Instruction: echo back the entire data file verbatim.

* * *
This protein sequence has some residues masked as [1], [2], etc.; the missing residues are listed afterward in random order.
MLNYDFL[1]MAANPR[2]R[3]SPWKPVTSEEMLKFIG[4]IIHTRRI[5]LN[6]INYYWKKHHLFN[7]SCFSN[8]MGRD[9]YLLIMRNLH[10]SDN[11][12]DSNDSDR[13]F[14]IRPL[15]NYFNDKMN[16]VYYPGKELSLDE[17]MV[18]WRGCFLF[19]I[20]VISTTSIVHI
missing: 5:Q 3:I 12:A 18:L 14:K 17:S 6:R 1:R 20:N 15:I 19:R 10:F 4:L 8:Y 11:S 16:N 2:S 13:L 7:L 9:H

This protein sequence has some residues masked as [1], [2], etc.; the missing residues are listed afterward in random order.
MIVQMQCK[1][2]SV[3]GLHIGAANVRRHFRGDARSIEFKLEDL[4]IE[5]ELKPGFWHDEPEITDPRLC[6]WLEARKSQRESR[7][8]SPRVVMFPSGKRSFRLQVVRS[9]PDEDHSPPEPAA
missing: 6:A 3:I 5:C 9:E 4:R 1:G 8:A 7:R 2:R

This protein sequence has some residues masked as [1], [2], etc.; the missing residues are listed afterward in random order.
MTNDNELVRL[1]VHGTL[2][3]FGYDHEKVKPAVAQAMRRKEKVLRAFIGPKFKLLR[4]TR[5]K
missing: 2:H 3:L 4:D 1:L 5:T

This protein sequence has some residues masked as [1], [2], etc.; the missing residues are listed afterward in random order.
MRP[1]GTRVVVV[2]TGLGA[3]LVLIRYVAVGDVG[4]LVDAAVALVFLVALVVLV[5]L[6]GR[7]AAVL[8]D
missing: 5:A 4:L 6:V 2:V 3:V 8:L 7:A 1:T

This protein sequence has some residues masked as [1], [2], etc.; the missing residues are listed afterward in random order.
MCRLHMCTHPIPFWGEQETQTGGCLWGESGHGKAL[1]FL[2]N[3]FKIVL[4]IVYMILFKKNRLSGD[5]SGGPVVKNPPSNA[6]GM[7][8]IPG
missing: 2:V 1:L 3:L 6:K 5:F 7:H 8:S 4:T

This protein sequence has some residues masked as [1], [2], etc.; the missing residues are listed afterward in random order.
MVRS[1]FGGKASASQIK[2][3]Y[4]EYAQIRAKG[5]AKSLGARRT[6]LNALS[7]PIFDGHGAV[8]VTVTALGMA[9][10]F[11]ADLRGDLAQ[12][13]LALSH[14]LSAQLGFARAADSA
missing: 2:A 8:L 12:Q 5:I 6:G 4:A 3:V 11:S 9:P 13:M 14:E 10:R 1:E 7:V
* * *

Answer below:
This protein sequence has some residues masked as [1], [2], etc.; the missing residues are listed afterward in random order.
MLNYDFL[1]MAANPR[2]R[3]SPWKPVTSEEMLKFIG[4]IIHTRRI[5]LN[6]INYYWKKHHLFN[7]SCFSN[8]MGRD[9]YLLIMRNLH[10]SDN[11][12]DSNDSDR[13]F[14]IRPL[15]NYFNDKMN[16]VYYPGKELSLDE[17]MV[18]WRGCFLF[19]I[20]VISTTSIVHI
missing: 5:Q 3:I 12:A 18:L 14:K 17:S 6:R 1:R 20:N 15:I 19:R 10:F 4:L 8:Y 11:S 16:N 2:S 13:L 7:L 9:H

This protein sequence has some residues masked as [1], [2], etc.; the missing residues are listed afterward in random order.
MIVQMQCK[1][2]SV[3]GLHIGAANVRRHFRGDARSIEFKLEDL[4]IE[5]ELKPGFWHDEPEITDPRLC[6]WLEARKSQRESR[7][8]SPRVVMFPSGKRSFRLQVVRS[9]PDEDHSPPEPAA
missing: 6:A 3:I 5:C 9:E 4:R 1:G 8:A 7:R 2:R

This protein sequence has some residues masked as [1], [2], etc.; the missing residues are listed afterward in random order.
MTNDNELVRL[1]VHGTL[2][3]FGYDHEKVKPAVAQAMRRKEKVLRAFIGPKFKLLR[4]TR[5]K
missing: 2:H 3:L 4:D 1:L 5:T

This protein sequence has some residues masked as [1], [2], etc.; the missing residues are listed afterward in random order.
MRP[1]GTRVVVV[2]TGLGA[3]LVLIRYVAVGDVG[4]LVDAAVALVFLVALVVLV[5]L[6]GR[7]AAVL[8]D
missing: 5:A 4:L 6:V 2:V 3:V 8:L 7:A 1:T

This protein sequence has some residues masked as [1], [2], etc.; the missing residues are listed afterward in random order.
MCRLHMCTHPIPFWGEQETQTGGCLWGESGHGKAL[1]FL[2]N[3]FKIVL[4]IVYMILFKKNRLSGD[5]SGGPVVKNPPSNA[6]GM[7][8]IPG
missing: 2:V 1:L 3:L 6:K 5:F 7:H 8:S 4:T

This protein sequence has some residues masked as [1], [2], etc.; the missing residues are listed afterward in random order.
MVRS[1]FGGKASASQIK[2][3]Y[4]EYAQIRAKG[5]AKSLGARRT[6]LNALS[7]PIFDGHGAV[8]VTVTALGMA[9][10]F[11]ADLRGDLAQ[12][13]LALSH[14]LSAQLGFARAADSA
missing: 2:A 8:L 12:Q 5:I 6:G 4:A 3:V 11:S 9:P 13:M 14:E 10:R 1:E 7:V